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Mutations In Human Homolog Of Mouse Light-Ear Gene Cause Hermansky-Pudlak Syndrome

 
  February, 16 2002 4:21
your information resource in human molecular genetics
 
     
Hermansky-Pudlak syndrome (HPS) is a disorder of organelle biogenesis in which oculocutaneous albinism, bleeding and pulmonary fibrosis result from defects of malanosomes, platelet dense granules and lysosomes. HPS is common in Puerto Rico, where it is caused by mutations in the genes HPS1 and, less often, HPS3. In contrast, only half of non-Peurto Rican individuals with HPS have mutations in HPS1, and very few in HPS3. Mouse pale ear (ep), the mouse homolog of HPS1, has a phenotype identical to another mutant, light ear (le), which suggests that the human homolog of ‘le’ is a possible human HPS locus.

In a Nature Genetics article published online, the authors have identified and found mutations of the human ‘le’ homolog, HPS4, in a number of non-Puerto Rican individuals with HPS, establishing HPS4 as an important HPS locus in humans. They also present results suggesting that the HPS4 and HPS1 proteins may function in the same pathway of organelle biogenesis.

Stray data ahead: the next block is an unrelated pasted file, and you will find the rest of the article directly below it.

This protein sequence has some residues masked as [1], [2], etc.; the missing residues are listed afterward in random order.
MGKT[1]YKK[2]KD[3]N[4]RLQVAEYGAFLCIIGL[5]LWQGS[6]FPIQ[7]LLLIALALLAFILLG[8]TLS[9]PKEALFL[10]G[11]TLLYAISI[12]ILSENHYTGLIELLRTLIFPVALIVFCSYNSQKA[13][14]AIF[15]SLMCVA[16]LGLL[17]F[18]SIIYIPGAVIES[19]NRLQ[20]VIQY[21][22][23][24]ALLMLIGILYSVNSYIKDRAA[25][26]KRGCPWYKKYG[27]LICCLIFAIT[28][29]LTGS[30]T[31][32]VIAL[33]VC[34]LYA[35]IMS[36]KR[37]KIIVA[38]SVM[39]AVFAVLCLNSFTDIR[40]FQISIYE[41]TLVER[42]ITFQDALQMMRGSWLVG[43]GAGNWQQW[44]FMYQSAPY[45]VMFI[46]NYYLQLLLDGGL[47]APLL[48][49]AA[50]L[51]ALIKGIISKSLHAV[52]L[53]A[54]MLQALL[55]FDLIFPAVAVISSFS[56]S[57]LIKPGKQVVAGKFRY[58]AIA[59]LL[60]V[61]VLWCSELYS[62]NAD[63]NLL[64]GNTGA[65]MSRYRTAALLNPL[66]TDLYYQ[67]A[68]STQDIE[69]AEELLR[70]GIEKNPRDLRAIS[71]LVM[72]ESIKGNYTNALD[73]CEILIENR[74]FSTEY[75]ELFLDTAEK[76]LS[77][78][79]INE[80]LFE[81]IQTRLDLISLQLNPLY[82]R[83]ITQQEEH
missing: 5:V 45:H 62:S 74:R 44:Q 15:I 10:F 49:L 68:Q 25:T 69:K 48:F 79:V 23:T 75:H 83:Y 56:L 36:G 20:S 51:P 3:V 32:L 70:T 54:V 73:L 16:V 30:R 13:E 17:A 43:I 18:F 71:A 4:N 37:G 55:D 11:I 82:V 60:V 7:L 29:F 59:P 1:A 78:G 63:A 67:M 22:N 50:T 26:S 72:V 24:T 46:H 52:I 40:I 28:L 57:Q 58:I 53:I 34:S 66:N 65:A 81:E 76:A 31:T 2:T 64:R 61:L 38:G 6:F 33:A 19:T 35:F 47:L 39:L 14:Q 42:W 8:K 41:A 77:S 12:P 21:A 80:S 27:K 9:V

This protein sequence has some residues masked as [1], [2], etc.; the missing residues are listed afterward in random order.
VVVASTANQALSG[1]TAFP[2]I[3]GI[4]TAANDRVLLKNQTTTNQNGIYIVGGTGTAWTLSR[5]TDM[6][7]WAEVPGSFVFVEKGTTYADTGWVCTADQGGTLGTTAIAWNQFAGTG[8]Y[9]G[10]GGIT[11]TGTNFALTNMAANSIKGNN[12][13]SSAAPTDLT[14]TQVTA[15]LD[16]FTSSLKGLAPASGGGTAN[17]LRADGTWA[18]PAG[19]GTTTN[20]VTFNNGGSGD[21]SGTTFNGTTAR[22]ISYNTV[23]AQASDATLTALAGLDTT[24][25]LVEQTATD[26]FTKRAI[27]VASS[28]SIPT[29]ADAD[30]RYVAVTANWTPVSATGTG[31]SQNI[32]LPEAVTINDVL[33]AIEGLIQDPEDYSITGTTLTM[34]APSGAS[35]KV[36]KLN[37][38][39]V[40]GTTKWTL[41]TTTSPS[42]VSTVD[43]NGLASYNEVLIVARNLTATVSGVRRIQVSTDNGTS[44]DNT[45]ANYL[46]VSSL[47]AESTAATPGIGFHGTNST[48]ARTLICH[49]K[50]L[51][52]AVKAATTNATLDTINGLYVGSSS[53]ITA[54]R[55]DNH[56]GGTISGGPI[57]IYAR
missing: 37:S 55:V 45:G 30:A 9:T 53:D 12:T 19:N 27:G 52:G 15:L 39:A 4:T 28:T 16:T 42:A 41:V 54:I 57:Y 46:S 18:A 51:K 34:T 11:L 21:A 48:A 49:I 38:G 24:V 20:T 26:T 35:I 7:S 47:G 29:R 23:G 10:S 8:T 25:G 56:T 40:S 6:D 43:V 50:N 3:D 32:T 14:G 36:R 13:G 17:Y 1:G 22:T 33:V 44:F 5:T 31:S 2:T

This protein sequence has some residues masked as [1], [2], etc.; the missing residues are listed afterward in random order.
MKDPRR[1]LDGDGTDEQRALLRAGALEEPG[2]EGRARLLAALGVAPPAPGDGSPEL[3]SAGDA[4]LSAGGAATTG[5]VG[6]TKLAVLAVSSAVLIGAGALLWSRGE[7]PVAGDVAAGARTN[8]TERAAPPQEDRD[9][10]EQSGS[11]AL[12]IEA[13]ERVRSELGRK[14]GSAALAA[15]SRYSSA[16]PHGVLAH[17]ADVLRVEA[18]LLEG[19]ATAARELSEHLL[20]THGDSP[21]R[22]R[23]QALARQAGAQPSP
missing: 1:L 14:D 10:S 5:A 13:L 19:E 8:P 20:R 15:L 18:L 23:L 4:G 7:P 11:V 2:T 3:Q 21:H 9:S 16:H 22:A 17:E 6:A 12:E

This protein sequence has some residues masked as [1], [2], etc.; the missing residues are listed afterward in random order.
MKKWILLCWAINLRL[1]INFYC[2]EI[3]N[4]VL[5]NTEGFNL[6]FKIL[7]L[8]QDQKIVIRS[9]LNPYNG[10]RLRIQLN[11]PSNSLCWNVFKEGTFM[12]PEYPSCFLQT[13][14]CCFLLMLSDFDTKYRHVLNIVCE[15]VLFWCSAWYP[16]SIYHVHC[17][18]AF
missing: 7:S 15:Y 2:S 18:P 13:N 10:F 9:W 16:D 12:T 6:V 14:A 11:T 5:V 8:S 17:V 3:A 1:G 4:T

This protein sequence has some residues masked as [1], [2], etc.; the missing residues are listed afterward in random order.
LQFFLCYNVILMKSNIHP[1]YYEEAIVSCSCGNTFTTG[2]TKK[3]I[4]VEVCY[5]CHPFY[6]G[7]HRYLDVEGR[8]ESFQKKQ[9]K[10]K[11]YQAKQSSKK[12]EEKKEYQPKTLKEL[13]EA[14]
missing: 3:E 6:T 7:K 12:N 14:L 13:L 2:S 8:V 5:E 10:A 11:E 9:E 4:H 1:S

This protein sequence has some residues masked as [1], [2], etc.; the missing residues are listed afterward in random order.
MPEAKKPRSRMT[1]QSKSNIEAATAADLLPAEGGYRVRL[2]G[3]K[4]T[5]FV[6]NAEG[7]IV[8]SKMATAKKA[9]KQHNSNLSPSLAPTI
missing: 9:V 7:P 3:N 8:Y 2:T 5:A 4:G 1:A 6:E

Author contact:

Richard A. Spritz
Human Medical Genetics Program
University of Colorado Health Sciences Center
Denver, Colorado 80262
USA

E-mail: richard.spritz@uchsc.edu


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